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Higgins announces adoption of Childhood Cancer STAR Act

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Fri, May 25th 2018 03:35 pm
Legislation authorizes $30 million annually for next 5 years specifically aimed at pediatric cancer
Congressman Brian Higgins, D-NY-26, announced approval of the Childhood Cancer Survivorship, Treatment, Access and Research (STAR) Act (S.292).
Higgins, a member of the bipartisan Childhood Cancer Caucus, is a cosponsor of the companion bill (H.R. 820) in the House of Representatives.
"Our youngest cancer patients present a unique set of circumstances and deserve a focus centered on the specific needs of children as both cancer warriors and life-long survivors," he said. "This bill represents a good start."
The legislation authorizes $30 million annually from 2019-23 for programs and research through the national Institutes of Health and the Centers for Disease Control and Prevention related directly to childhood cancer.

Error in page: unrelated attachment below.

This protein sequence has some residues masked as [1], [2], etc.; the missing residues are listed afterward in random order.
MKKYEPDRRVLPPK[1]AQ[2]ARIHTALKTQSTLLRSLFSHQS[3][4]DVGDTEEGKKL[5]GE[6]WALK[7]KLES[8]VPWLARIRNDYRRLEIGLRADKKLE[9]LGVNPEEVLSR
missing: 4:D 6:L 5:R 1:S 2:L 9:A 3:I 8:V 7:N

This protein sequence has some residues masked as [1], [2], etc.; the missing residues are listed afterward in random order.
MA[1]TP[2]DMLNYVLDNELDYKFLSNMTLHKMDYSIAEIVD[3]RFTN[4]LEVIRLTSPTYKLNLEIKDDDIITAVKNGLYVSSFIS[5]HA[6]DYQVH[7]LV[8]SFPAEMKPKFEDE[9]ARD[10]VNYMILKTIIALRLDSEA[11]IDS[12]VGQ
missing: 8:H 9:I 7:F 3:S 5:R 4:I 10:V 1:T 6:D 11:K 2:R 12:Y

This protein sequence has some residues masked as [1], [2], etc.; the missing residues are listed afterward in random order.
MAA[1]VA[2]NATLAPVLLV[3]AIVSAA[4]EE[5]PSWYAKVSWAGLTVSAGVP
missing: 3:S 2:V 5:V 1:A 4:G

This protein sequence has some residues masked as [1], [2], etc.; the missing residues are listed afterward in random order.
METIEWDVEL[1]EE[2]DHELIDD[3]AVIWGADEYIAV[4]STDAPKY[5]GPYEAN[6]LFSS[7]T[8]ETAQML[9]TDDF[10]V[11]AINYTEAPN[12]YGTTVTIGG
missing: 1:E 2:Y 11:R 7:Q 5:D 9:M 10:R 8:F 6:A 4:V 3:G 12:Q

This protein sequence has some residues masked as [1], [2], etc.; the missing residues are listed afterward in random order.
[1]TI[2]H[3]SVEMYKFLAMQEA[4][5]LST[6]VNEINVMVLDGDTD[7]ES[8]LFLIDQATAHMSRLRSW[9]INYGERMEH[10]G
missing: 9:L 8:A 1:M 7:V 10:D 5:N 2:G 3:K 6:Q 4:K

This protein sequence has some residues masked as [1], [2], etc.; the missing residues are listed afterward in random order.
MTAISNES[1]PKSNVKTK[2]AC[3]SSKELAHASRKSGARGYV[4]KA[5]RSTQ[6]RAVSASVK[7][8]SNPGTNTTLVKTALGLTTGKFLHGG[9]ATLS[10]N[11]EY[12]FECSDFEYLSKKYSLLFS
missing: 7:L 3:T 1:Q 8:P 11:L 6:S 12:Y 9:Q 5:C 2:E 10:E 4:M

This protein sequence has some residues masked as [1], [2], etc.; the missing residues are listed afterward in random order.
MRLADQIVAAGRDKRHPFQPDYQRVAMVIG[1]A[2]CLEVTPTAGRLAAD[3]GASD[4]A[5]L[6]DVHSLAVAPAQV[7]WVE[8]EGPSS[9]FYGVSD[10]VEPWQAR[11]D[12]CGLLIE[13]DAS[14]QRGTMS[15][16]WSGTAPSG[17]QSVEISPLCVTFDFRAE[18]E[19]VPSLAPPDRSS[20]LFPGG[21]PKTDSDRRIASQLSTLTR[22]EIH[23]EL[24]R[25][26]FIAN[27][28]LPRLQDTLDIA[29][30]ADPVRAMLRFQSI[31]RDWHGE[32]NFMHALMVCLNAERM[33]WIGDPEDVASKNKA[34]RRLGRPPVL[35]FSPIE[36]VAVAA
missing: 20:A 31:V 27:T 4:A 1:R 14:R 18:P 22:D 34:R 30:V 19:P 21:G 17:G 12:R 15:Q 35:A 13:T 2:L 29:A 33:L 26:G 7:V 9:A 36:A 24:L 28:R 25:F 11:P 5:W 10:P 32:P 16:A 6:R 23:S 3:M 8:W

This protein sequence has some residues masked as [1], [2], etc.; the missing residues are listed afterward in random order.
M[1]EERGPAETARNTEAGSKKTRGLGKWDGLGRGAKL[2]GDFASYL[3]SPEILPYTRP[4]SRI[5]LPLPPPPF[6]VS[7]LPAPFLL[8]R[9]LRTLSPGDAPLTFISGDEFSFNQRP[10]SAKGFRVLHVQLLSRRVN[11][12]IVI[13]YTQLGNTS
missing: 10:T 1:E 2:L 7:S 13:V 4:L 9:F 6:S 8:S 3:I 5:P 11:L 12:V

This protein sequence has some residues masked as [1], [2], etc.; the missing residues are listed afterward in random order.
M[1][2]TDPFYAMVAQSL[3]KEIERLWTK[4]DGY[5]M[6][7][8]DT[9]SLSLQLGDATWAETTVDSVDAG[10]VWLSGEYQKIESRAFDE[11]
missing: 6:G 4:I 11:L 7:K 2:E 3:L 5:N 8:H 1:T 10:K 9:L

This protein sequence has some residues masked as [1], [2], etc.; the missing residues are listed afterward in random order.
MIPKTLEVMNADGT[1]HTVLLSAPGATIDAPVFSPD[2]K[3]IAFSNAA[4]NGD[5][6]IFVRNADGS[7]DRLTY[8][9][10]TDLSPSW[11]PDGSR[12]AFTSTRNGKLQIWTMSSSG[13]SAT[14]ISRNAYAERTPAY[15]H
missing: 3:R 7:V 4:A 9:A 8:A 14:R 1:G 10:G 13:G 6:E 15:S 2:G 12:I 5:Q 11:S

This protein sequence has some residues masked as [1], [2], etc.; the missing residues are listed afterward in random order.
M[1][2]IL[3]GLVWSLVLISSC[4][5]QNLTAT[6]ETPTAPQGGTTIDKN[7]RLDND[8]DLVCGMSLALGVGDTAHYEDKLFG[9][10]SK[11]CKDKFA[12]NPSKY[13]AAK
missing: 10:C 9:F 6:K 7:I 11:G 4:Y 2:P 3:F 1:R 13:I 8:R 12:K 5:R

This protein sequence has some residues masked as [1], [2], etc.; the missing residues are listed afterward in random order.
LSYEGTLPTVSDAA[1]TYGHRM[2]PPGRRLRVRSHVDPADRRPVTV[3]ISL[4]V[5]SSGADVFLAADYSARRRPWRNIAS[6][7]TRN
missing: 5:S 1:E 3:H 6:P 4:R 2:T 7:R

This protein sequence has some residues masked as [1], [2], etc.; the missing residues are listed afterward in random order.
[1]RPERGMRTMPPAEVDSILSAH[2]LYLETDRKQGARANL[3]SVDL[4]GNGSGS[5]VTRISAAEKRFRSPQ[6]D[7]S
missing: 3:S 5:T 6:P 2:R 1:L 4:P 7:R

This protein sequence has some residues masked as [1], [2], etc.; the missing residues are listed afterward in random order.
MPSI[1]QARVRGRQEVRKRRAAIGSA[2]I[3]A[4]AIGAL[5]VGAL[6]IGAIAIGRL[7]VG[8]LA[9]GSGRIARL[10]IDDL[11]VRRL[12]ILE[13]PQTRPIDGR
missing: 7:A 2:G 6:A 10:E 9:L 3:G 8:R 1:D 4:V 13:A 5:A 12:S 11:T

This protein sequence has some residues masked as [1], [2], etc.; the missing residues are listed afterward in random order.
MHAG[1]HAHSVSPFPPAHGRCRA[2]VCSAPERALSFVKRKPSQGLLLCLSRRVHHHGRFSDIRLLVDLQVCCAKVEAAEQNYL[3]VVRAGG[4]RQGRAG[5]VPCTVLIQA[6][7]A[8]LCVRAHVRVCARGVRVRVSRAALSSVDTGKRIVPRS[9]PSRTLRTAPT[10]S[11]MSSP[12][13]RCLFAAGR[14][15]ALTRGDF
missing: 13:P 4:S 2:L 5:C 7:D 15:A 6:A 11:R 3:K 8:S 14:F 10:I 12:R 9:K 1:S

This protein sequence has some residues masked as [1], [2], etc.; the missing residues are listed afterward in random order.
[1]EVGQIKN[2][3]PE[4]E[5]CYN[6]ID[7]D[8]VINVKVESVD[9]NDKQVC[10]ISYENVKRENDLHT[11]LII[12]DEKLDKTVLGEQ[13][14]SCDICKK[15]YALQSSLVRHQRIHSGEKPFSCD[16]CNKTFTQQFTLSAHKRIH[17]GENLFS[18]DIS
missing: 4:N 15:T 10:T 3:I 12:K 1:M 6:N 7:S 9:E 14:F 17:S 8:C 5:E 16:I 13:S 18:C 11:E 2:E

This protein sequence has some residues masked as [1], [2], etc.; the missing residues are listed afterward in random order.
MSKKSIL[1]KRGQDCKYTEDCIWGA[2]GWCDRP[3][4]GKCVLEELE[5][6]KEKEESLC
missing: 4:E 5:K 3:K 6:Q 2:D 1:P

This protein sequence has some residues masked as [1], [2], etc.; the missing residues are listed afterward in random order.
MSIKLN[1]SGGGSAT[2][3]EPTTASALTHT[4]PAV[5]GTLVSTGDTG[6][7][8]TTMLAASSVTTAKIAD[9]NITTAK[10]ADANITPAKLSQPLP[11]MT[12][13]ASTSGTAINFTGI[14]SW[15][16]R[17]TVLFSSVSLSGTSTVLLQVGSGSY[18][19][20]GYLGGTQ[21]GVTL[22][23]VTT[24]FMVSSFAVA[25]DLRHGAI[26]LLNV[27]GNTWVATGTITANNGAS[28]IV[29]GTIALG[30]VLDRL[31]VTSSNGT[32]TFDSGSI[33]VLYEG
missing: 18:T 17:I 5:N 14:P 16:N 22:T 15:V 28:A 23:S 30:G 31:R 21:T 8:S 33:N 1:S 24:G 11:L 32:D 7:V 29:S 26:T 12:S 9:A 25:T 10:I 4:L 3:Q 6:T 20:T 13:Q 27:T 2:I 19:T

In addition, the Childhood Cancer STAR Act:
•Requires the National Cancer Advisory Board, which reviews and makes recommendations on research awards, to have at least one member who specializes in pediatric oncology;
•Supports research and outcomes addressing the physical and psychological needs of survivors; and
•Expands existing efforts utilize cancer databases compiled through clinical trials to allow for greater insight for researchers.
According to the National Cancer Institute, in 2017 more than 10,000 children under the age of 15 were newly diagnosed with cancer. While significant progress has been made in recent decades to increase survivorship, for children it remains the leading cause of death from disease, responsible for the death of approximately 1,200 annually.
The Childhood Cancer STAR Act is supported by the Alliance for Childhood Cancer, a coalition comprised of more than 20 member organizations, including the American Academy of Pediatrics, American Cancer Society, Children's Brian Tumor Foundation, Children's Oncology Group and the Leukemia & Lymphoma Society.
The Senate adopted the bill on March 22. It will now move to President Donald Trump's desk for final authorization.
Higgins is also co-chair of the House of Representatives Cancer Caucus, co-founder of the National Institutes of Health Caucus and cosponsor of the Accelerating Biomedical Research Act, which authorizes an additional $20.4 billion in federal funding to the National Institutes of health for promising research over the next three years.

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